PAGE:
The Red Sox are David Ortiz’s team. Make no mistake — Jason Varitek may be the captain, Manny Ramirez may be the bat that assures Ortiz gets the pitches to hit. But Ortiz is the face of the franchise — and the principal reason the Sox are where they are right now.
Nevertheless, if Ortiz is the head and shoulders (very broad, considering all the times he picks up the other 24 guys and carries them to victory), Curt Schilling is the backbone. Sure, he might speak his mind too much. People who aren’t Red Sox fans may think he’s annoying. Big freakin’ deal. He is a money pitcher, and he’s better when his team needs him most (4-1 this year after a Red Sox loss). Players like Kevin Millar should not wonder why no matter how poorly Curt performs, he’ll never be booed in Boston. Forget for a moment the Bloody Sock, which made reaching the 200 win/3,000 strikeout milestones the only formalities left for Hall of Fame induction. Forget the Series MVP and his rings. During the grind of the season, in mid July, with his team reeling from three of their most frustrating losses yet, Curt Schilling delivered perhaps his best performance of the season. You need innings? You need few or no runs to give the bats a chance against a good starter? Ok, how about 7 innings of two-hit, shutout ball with nine strikeouts? We saw him do it all year in 2004. He’s done it all year this year.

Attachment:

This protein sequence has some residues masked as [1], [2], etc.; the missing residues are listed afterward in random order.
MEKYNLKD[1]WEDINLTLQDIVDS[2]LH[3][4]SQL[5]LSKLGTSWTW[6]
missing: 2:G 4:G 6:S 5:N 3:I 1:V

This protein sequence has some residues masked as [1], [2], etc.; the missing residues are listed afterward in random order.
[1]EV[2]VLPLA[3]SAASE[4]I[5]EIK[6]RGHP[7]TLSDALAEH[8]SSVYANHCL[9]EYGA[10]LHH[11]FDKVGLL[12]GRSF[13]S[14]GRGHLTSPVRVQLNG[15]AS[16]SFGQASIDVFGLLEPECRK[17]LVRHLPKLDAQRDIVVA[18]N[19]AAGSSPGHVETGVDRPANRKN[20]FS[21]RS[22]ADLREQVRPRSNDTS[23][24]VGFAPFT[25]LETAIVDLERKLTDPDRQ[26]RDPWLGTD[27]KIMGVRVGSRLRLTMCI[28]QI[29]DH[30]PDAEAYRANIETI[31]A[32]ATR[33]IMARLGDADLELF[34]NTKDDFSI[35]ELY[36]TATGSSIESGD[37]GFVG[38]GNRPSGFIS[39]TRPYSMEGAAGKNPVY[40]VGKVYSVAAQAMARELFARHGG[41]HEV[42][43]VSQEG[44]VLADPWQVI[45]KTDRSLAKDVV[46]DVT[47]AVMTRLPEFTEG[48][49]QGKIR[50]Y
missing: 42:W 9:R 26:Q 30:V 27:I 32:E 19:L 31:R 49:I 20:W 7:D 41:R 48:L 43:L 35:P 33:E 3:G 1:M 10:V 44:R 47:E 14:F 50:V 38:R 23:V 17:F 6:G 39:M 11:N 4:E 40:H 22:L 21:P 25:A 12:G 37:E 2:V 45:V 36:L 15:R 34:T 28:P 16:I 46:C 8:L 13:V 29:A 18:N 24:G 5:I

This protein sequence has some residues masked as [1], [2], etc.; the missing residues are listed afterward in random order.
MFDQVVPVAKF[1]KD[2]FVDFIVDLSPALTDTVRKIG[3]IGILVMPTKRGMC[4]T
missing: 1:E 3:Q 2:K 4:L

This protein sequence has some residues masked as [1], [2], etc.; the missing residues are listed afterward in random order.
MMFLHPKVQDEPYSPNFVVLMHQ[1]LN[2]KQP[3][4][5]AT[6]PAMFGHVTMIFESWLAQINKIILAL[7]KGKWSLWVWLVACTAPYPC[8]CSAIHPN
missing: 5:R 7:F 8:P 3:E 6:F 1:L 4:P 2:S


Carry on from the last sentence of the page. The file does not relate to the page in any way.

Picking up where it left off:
That’s why he’ll never be booed at Fenway Park. And it’s why I don’t give a crap how annoying he is to other teams’ fans, or to other players. He gives everything he has on the mound for the Red Sox. And, more often than not, he comes through when the Sox need him most. That’s all a fan can ask.